Tuesday 16 May 2023

Affordances for the Spatial Structure of Reach-To-Grasp (Mon-Williams & Bingham, 2011)

I have reviewed the spatial and temporal structure of reach-to-grasp movements, and the task dynamical analysis that has connected affordance properties and reach-to-grasp effectivities. Now it's time to work through some papers exploring this task using this analysis.

The first paper is Mon-Williams & Bingham (2011). The goal of this paper was to investigate what target properties shape the spatial structure of the reach-to-grasp movement. This means the behaviour of the hand as it forms a grip aperture and then encloses and contacts the object. Specifically, we want to examine the maximum grip aperture (MGA), which occurs partway through the reach and is larger than the object, and the terminal grip aperture (TGA), which occurs when the hand has stopped moving and the hand encloses the object, but before the fingers are in contact with the object. The question is, what object properties determine how these apertures are scaled? 


Independent Variables

Targets were placed at a constant 30cm distance from the hand's start location, directly in front of the participant. Targets were all 9cm high, and 4cm deep, with a dowel inserted through the top to create landing sites. They varied in Width (3 levels) and Grip Area (3 levels); there were therefore 9 different objects, each with a corresponding maximum object extent (MOE). See Figure 1. 
Figure 1. Maximum Object Extents and Angles for each of the 9 targets

The maximum object extent is the hypotenuse of a right-angled triangle, with Object Width and Dowel Diameter as the other two sides. This has a useful feature: it makes the relationship between MOE and Width non-linear, which will help us tell their effects in grip apertures apart later on. 

One final factor was Reach Speed (Normal, Slower, Faster). These were self paced and different for each participant, but reliably produced by each participant. This is a typical way to manipulate things when studying affordances: people will all have a different normal/comfortable speed so setting specific speeds as targets will affect people differently. This way, everyone is reaching in similar ways relative to their abilities/intrinsic dynamics. It is an assumption, though, so worth testing in the future. 

Participants made 10 reaches in each object condition (3 Widths x 3 Grasp Surface Size x 3 Speeds) for a total of 270 reaches.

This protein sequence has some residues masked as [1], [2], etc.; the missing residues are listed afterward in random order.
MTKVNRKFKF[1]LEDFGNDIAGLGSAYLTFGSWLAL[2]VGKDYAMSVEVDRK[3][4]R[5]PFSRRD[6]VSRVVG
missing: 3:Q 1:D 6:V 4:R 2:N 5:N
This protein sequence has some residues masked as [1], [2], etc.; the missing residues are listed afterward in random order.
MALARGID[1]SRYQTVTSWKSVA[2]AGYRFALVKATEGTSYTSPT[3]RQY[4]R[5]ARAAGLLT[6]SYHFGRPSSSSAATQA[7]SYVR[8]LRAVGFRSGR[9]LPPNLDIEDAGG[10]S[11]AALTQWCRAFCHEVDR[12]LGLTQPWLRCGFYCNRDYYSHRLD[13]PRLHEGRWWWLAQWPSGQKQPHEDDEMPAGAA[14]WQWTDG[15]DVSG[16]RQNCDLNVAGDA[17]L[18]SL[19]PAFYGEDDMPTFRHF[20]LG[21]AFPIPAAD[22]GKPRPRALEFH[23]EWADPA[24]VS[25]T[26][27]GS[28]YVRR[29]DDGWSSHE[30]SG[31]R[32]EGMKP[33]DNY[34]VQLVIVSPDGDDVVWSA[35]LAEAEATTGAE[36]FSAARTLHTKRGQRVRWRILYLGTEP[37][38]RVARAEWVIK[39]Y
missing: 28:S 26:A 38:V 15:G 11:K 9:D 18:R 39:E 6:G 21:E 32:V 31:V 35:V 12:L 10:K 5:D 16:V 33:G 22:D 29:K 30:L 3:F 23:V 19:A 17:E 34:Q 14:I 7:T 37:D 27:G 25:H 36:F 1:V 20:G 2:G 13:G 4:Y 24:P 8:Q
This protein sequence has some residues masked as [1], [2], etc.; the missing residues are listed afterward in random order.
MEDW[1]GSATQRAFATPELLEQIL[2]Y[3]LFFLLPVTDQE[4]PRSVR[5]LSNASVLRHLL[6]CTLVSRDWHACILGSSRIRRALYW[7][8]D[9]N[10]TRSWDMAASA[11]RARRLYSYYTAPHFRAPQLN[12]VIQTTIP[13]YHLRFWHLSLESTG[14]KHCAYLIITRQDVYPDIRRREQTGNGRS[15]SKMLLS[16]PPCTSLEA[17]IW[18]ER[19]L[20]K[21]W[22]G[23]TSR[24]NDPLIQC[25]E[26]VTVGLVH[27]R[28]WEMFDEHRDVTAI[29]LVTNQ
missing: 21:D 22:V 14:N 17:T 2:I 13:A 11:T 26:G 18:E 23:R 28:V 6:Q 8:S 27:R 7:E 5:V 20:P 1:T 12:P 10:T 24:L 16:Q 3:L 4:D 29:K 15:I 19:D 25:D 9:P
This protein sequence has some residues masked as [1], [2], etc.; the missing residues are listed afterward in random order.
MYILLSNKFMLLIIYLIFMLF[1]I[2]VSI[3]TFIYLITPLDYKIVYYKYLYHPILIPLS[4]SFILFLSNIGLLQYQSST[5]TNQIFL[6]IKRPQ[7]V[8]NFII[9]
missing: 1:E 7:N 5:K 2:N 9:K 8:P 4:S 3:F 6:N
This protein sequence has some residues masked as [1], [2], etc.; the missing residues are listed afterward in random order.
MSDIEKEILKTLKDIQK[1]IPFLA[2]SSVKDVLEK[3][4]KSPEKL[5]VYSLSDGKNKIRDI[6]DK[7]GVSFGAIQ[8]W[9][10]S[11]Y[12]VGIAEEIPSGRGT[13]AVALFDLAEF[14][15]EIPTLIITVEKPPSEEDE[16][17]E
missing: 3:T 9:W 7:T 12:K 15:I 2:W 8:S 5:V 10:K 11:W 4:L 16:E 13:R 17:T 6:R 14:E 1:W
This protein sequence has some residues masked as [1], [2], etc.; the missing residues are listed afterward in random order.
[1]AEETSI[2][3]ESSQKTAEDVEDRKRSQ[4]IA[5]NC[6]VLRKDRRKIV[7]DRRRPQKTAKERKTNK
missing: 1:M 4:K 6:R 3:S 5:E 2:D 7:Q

Dependent Variables

Three markers were placed on the participant's hand; one on the wrist, on on the thumb, one on the index finger. From these position time series we can compute all the relevant spatial and temporal features of the reach-to-grasp action. Hand movement beginning and end were set as the times when the wrist marker speed first rose above and then first fell below 5cm/s (a threshold that copes with measurement error and small movements in an essentially still wrist). There was also a marker on the target, used to confirm it was not moved.

The grip aperture is the distance between the thumb and finger markers. This reaches a maximum (the MGA) and also has a value when the wrist stops (the TGA). This aperture, if treated as a vector, also has an orientation in the roll axis; this is the Angle. 

All variables were averaged across the 10 repetitions.


The primary analysis used was multiple regression, trying to predict average Maximum Grip Aperture, Terminal Grip Aperture, and TGA Orientation. Factors included were Grasp Surface Size, Width, Maximum Object Extent, Angle, and Speed (coded as -1, 0, +1). Two regression models were applied:
  1. Affordance properties: MOE, Angle, Speed, MOE x Speed, Angle x Speed, MOE x Angle
  2. Basic Properties: Grasp Surface Area, Width, Speed, Grasp x Speed, Width x Speed, Grasp x Width
In each analysis, non-significant factors were removed until only significant factors remained. The goal is to see which object properties are required to explain variability in the spatial structure of the grip. 

Experiment 1 - Reach-to-Grasp Upright Objects Without Moving Them

TGA Grip Orientation

The only significant factor was maximum object extent. As MOE increased, Angle decreased, and there was structure in the variability: standard deviations of the orientation were larger for larger angles. See Figure 2 in the paper. 

This result doesn't quite make sense to me; the available Angle range doesn't scale linearly with MOE and so it's strange to me that the grip aperture orientation is scaling with MOE and not Angle. I suspect it will be worth looking into this aperture orientation in finer detail throughout the reach. However, one key result is that there is plenty of variability in the aperture orientation, which confirms it is a degree of freedom that needs to be controlled and that maximum-object-extent really is likely to be an important object property.